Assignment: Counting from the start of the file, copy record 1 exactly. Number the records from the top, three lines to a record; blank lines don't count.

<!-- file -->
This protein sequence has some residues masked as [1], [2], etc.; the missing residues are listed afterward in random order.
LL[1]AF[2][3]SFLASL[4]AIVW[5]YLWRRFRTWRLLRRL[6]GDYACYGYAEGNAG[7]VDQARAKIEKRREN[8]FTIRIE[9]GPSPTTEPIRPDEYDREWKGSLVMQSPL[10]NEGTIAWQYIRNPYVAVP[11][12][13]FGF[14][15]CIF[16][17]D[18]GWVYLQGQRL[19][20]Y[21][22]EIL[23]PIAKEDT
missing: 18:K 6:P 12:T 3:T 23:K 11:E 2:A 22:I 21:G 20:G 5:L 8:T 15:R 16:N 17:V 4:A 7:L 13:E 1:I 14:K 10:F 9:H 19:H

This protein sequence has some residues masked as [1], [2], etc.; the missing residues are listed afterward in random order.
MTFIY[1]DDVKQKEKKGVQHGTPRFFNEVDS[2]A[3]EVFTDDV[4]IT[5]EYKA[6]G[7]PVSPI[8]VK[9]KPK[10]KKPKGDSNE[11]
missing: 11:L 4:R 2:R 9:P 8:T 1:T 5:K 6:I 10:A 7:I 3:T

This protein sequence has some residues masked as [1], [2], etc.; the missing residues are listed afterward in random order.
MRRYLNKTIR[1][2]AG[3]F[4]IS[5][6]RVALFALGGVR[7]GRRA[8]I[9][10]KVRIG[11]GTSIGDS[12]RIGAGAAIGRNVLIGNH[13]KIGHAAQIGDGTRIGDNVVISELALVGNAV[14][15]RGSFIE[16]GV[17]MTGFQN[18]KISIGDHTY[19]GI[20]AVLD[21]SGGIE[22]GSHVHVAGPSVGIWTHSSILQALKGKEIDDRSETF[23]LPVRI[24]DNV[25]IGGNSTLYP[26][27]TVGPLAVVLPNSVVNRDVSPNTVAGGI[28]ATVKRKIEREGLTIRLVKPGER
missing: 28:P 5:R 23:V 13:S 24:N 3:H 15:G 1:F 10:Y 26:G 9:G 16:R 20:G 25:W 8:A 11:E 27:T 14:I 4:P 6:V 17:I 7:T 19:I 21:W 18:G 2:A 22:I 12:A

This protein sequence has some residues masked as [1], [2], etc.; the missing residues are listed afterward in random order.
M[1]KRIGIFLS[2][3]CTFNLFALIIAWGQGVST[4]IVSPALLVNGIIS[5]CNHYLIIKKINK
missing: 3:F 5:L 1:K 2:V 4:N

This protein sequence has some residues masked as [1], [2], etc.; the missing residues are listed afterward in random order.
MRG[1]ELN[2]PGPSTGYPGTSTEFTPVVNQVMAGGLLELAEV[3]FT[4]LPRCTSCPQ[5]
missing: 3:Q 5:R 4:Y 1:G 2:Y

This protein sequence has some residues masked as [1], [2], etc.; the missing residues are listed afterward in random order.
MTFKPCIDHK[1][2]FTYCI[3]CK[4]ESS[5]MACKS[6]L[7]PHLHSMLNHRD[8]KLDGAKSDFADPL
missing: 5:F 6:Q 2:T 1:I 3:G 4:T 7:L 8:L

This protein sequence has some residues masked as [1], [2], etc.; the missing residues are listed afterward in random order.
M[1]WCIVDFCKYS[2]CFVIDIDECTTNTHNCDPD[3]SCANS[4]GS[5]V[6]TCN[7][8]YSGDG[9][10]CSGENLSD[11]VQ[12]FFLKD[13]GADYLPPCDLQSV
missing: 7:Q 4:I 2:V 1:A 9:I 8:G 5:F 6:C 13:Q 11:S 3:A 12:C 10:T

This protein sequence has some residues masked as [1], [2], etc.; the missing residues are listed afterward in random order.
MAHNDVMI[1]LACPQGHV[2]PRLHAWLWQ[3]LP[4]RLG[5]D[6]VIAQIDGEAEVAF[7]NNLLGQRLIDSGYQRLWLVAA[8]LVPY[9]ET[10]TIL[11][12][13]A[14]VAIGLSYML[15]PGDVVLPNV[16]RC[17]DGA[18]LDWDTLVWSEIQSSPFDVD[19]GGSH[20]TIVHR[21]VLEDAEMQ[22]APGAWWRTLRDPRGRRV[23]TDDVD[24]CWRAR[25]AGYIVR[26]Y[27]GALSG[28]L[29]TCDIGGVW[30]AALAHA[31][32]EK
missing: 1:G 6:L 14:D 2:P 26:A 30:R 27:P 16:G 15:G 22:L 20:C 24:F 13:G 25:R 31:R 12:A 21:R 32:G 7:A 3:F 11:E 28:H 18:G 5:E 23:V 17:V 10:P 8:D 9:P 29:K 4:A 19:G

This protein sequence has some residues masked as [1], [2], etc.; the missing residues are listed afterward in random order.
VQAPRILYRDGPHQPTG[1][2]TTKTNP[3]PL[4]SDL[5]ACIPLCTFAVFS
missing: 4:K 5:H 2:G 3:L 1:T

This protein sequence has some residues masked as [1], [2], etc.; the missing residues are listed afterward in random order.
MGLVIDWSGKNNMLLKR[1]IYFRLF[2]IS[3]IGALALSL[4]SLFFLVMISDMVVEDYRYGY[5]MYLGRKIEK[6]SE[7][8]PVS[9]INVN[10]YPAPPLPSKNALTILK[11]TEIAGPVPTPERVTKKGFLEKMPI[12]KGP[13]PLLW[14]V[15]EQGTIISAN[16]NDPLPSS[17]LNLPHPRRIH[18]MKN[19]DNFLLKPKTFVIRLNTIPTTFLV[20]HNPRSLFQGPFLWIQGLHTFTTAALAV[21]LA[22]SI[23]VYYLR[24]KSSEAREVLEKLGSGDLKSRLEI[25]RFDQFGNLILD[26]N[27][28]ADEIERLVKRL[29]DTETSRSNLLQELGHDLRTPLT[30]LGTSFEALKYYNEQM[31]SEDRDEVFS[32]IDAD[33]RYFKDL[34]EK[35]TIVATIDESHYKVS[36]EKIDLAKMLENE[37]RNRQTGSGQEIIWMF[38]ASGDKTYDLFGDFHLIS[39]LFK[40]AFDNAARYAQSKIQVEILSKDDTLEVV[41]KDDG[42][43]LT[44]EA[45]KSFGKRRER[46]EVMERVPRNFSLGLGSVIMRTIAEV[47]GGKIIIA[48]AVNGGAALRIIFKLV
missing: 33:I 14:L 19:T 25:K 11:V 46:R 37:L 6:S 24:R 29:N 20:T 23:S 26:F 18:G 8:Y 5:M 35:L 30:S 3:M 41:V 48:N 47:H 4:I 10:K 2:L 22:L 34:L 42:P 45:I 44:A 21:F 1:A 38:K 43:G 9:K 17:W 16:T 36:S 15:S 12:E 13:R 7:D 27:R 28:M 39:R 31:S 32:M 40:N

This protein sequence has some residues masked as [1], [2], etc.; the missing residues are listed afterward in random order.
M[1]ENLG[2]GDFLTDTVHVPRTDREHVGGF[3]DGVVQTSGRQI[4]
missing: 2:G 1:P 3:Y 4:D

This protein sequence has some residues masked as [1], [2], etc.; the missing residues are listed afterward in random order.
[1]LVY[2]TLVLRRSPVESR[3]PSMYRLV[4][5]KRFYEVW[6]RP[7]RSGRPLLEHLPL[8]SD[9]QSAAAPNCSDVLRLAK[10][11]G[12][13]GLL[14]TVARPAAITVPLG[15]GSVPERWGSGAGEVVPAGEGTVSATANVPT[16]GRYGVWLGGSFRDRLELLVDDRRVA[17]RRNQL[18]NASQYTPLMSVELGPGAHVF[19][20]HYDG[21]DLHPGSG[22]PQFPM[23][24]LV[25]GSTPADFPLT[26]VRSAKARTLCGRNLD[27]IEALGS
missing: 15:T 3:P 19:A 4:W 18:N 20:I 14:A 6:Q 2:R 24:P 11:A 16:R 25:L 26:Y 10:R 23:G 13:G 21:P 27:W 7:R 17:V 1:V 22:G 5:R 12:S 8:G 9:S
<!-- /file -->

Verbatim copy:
This protein sequence has some residues masked as [1], [2], etc.; the missing residues are listed afterward in random order.
LL[1]AF[2][3]SFLASL[4]AIVW[5]YLWRRFRTWRLLRRL[6]GDYACYGYAEGNAG[7]VDQARAKIEKRREN[8]FTIRIE[9]GPSPTTEPIRPDEYDREWKGSLVMQSPL[10]NEGTIAWQYIRNPYVAVP[11][12][13]FGF[14][15]CIF[16][17]D[18]GWVYLQGQRL[19][20]Y[21][22]EIL[23]PIAKEDT
missing: 18:K 6:P 12:T 3:T 23:K 11:E 2:A 22:I 21:G 20:G 5:L 8:T 15:R 16:N 17:V 4:A 7:L 13:E 1:I 14:K 10:F 9:H 19:H